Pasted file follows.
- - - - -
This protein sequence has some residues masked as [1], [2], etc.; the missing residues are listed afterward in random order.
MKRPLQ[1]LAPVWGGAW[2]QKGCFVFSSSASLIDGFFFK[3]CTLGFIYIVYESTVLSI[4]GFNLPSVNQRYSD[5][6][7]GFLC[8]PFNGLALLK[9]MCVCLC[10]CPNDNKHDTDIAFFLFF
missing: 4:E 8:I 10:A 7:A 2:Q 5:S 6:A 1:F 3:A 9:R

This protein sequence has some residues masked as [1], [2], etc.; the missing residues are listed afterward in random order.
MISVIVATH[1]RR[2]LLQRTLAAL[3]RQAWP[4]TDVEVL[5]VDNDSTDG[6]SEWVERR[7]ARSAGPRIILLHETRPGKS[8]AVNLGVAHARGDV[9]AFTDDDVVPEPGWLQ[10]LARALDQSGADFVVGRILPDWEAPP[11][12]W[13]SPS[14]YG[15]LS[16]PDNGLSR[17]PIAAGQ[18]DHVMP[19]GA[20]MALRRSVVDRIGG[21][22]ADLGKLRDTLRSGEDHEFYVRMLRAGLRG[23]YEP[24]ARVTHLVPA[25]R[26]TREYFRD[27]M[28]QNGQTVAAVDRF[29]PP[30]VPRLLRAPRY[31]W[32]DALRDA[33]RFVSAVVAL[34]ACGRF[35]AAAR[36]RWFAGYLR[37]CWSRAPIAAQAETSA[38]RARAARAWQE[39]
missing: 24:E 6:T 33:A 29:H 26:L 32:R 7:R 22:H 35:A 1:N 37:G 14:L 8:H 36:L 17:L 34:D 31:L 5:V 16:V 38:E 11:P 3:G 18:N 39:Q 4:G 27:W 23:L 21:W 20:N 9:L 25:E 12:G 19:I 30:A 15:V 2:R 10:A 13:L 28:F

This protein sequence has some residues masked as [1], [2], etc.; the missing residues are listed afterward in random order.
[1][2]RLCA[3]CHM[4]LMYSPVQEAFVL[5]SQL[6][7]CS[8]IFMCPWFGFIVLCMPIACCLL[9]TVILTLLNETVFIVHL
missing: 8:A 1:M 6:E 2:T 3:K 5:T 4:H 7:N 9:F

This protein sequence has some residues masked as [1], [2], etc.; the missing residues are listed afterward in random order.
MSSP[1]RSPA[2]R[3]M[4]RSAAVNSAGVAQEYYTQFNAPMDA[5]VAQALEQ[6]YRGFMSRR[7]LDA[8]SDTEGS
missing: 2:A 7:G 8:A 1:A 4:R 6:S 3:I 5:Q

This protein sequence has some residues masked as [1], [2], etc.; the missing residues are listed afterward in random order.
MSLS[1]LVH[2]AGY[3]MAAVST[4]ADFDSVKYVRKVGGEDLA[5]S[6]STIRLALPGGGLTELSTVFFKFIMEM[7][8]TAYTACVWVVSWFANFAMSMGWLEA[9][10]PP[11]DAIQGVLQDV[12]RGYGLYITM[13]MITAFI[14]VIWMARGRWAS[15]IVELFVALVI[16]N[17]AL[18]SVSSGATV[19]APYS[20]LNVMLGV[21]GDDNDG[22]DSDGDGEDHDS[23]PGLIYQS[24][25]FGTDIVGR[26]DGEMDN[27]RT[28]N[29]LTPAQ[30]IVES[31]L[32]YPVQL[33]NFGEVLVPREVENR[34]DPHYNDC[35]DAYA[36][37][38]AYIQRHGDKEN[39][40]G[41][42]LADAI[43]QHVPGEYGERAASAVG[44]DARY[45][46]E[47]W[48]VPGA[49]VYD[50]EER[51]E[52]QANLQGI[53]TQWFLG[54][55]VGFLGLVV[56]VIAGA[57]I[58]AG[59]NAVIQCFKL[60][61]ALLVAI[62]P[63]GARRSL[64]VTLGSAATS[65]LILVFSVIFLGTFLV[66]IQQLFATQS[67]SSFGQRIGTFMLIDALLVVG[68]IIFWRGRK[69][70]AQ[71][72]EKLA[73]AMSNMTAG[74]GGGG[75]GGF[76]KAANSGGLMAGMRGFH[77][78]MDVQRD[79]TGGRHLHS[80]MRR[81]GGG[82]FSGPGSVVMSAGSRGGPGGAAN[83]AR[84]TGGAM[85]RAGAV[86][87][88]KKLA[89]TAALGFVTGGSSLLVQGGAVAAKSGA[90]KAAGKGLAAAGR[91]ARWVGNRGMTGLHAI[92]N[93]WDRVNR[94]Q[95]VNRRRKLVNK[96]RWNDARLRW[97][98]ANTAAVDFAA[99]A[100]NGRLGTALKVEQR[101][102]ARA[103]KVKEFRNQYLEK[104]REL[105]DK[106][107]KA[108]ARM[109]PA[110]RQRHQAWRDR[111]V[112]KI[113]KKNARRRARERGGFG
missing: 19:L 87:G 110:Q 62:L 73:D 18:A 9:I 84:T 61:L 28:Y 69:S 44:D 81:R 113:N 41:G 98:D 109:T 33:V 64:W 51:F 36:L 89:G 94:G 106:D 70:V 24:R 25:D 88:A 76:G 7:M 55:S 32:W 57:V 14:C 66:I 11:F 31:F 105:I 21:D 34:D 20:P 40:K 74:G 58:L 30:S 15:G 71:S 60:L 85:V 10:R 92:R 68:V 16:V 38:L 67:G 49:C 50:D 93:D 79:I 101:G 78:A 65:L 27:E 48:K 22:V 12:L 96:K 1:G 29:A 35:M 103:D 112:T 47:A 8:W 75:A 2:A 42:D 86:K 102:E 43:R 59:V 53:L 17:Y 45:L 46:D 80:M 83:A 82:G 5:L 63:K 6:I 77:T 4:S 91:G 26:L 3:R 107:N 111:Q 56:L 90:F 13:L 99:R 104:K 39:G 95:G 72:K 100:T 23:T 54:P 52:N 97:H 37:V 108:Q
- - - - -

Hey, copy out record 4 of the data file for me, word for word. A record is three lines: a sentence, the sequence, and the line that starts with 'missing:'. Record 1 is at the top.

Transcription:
This protein sequence has some residues masked as [1], [2], etc.; the missing residues are listed afterward in random order.
MSSP[1]RSPA[2]R[3]M[4]RSAAVNSAGVAQEYYTQFNAPMDA[5]VAQALEQ[6]YRGFMSRR[7]LDA[8]SDTEGS
missing: 2:A 7:G 8:A 1:A 4:R 6:S 3:I 5:Q